21. Here’s an overdue review of my most expensive fountain pen to date and my very first customised pen. I first came across C.E. Levi pens at my very first pen meet 2 years ago (when I was such a newb and ‘ebonite’ itself was a foreign language), the Nox had such a nice finish, so sleek and unassuming and I was sold (emotionally only then). I am not that keen on his modern wood grains or ripples (no offence, I love my Waterman 52 ripple but only because it came from that period in time right?) and despite the lovely Colossus, the high-gloss finish? I can imagine the pen slipping right through my fingers. A fan of Lamy 2000’s futuristic design and seamless curve extending beyond its piston, I was pleasantly surprised to see a brushed attempt at the Colossus. Conflicted between the Nox and brushed finish Colossus, I went for it regardless. Knowing that it’s a heavy pen, I borrowed my friend’s Lamy 2000 for a couple of weeks to get used to a heavy pen. Sorry about the photos, but I tried: Length: 127.5mm Cap diameter: 12.5mm Material: Brass Design: 4/5 I love the simplicity of the design—sleek and modern, imposing yet unassuming—and the double band grooves on the cap. Not meant for posting though. (This could be an idea for future attempts, but without ugly visible grooves please!) Finish: 3/5 I asked for the filler cap to be flushed to the body as well, but I do not understand why that could not be done. The same for the cap, I can tell he tried his best, but when I run my fingernail across, the kink is obvious. But hey, the 2000 is made on a computer-operated machine and this is by hand-operated machine right? With a nitpicking eye, the brushed lines wavers occasionally, okay wait, it wavers rather much upon scrutiny. The cap closes in about 700 degrees, making it almost 2 complete rounds. It squeaks sometimes, but I like the way the cap closes with an invisible pull towards the end and seals up the nib. You’ll never see the cap come loose on you. Knowing the issues of fingerprints and patina beforehand, I was prepared for it and now I like how my pen has been ‘broken in’ with my caresses. Filling system: 4/5 My second button-filler, and we know button-fillers have less capacity. I’m all for that, since I get sick of the colour pretty quick. My paranoia is changing sacs though, is there anyone capable of doing a repair when Levi is no longer around. Case in point, the filling system is so well-integrated in this pen that I’m not sure how the hell I would get water or dampness in this pen as long as I cap both ends. The button-filler might just last forever without a replacement in this one that’s a comfort. Nib: 3.5/5 Awfully glad another friend jumped on the best nib that was offered, so I got the slightly cheaper, second best. A vintage #2 swan nib that is wet, flexible and sweet. Too wet perhaps, it writes fine but it spills ink into my cap and the stains transfers into the grooves. Being full metal, more careless washing could be done I guess but times like this, I want an ultrasonic cleaner for Christmas. I suspect that it’s the fitting of the feed being less than perfect. A heavier shake is all it takes for ink to spill. Weight: 4/5 It is a heavy pen, but it is metal after all. The solid weight complements its character, though I try to dispel the thought that I spent a few hundred quids to buy a brass rod for my hand. I love the Lamy 2000 design but I kept rotating the pen while I write, which doesn’t happen with other pens. Maybe it’s the hooded nib being too shy, for I do not encounter the same issue with the Levi pen. One check of the nib direction every time I uncap is all I need throughout any length of writing. During prolong time gaps between note taking, moisture gathers on the hands and the pen is prone to slipping. Instead of keeping it in a writing pose, I tend to place it horizontally between fingers nowadays. The weight rests quite well in the flesh between my thumb and index and there is hardly any writing fatigue with the pen at its cause. 2 months into its usage and I see micro scratches but they are like the faint patina and micro dirt settling itself into the tiny weeny brushed surface, I embrace this pen as my last purchase of the year but I can’t promise it won’t get itself a cousin in the future. Meanwhile, you can see occasional appearances of it in my Instagram.
  22. Over the past few weeks, we’ve seen a number of new lines from Kaweco, including their premium bottled inks, Liliput Brass, AL Sport Stonewashed, Deluxe Octagonal Pocket Clips, and best of all, and exclusively available at Cult Pens, the Eco Wild Raw Leather pouches. Kaweco have given us a number of interesting product finishes over the years, but none have been quite as unusual as the new AL Sport Stonewashed, available in black or blue. The premise is simple, take the popular AL Sport range and stonewash it like you would a pair of jeans. The result is a writing instrument that looks as though it has been well used over the years. Creating the finish in this way also means that no two pens are the same - the pen you have will vary from everyone else’s, perhaps by a little, maybe by a lot. As usual, pocket clips are optional, but the new Deluxe Octagonal Pocket Clips do add to the vintage-look of the Stonewashed. Add in a Kaweco Sport converter for the fountain pen, and you can use Kaweco’s new high-quality bottled ink, available in 7 colours, each in a 30ml bottle. Kaweco inks are a premium formulation, very reminiscent in character and colour of the old rotring inks. 2014 has also seen the introduction of a new super-compact Brass Liliput. Milled from solid brass, the untreated finish means this pen will - like the AL Sport Raw that came before it - wear over time and develop a unique patina depending on use and storage conditions. This finish can either be left to develop its patina or can be restored using brass polish and a liberal application of elbow grease. Available as either a fountain pen or a ballpoint, in smooth or waved finishes. Following these recent future-proof additions to the Kaweco family, comes the Eco Wild Raw Leather Pouch, a high-quality and incredibly strong leather pouch, which will acquire its own unique character over time. Eco Wild Raw leather pouches are manufactured from high-quality cowhide, sanded and oiled to a velvety, rustic richness. As the leather is not artificially coated, it will readily acquire a patina, along with the scuffs and scrapes of daily use adding to the character of the pouch. These pouches go beautifully with most Kaweco pens but especially with the plain metal finishes. The MD of Kaweco carries his richly-scuffed AL Sport Raw in one of these – a superb combination. Available exclusively from Cult Pens now, the Kaweco Eco Wild Raw Leather pen pouch comes in one- or two-pen sizes to suit both the Liliput, and Sport ranges. Get 20% off an Eco Wild Raw Leather Pouch when you buy any Kaweco AL Sport or Liliput, by using discount code FPNK20 at the checkout.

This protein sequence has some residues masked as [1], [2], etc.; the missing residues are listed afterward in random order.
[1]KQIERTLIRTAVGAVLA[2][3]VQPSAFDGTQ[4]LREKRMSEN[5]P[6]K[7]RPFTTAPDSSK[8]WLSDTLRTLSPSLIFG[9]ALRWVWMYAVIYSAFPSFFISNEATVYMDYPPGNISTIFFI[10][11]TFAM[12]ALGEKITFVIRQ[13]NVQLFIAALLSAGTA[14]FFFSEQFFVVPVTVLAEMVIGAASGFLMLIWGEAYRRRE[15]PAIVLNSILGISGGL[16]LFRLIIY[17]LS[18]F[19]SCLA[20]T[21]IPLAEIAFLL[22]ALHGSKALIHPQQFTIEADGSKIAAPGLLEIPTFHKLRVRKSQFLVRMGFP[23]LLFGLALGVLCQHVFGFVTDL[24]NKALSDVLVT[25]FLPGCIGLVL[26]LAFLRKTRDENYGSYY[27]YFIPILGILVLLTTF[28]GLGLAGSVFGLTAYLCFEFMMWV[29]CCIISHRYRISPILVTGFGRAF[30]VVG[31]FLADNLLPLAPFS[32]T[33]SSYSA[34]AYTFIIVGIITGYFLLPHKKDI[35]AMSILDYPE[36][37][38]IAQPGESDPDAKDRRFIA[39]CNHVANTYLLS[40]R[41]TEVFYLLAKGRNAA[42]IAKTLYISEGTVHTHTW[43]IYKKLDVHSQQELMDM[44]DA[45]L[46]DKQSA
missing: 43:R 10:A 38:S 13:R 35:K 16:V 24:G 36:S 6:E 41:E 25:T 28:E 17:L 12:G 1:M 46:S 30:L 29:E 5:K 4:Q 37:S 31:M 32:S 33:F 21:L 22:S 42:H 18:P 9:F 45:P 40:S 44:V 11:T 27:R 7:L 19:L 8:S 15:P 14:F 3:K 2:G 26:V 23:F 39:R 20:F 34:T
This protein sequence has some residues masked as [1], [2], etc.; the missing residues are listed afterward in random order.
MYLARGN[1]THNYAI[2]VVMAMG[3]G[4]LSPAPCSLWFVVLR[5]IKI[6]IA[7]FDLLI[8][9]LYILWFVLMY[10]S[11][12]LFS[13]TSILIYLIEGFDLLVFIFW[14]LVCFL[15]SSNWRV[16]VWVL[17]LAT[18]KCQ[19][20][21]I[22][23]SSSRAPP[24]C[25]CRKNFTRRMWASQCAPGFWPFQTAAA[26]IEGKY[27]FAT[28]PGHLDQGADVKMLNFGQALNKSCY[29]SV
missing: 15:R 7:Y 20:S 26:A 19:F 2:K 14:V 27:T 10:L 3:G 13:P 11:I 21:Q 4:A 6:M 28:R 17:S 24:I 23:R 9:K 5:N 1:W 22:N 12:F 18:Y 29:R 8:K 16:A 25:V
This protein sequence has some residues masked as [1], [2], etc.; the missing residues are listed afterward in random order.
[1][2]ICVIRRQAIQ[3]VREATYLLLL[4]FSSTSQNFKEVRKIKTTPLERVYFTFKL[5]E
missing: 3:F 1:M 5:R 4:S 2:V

23. Hello Everybody Like I say in the title I’m looking to buy a new fountain pen, but I have a profile for what I’m looking for. I’m not in the rush; maybe I’ll but it in the next 2 months. I have a list with some pens that I like how look like is and I’m waiting for expert’s opinion. So let’s start, in the order that I prefer: Pilot MR , price £19, online UK Sheaffer 100, price £27 DeGruchy Store Parker Frontier flighter, price £9, shipped from India Jinhao X750, price £6, shipped from China Sheaffer Targa, vintage, Ebay from £25Now the features for my likes: All brushed metal, S. SteelGood balance, Heavy (25-35grams)About 14-15cm long, cap onNot too thin/thick (~1,3 cm)F to M, wet and smooth nib (like Lamy Safari nibs)Strong pocket clip, chrome trimsSecure post capEasy to clean, maintainInternational cartridges/converter (i know Parker and Sheaffer are using proprietary system) I did try to catch everything I want from a daily pen, mainly used for quick notes, quick writing on cheap paper. My first choice will be Pilot MR because of international C/C filling system, but I don't know how looks in reality, I’ve seen only online...The second pen, Sheaffer 100 I’ve seen in the shop and is very good looking pen, witch thick all my boxes except filling system. Any other pens that you think I should have a look please recommend it.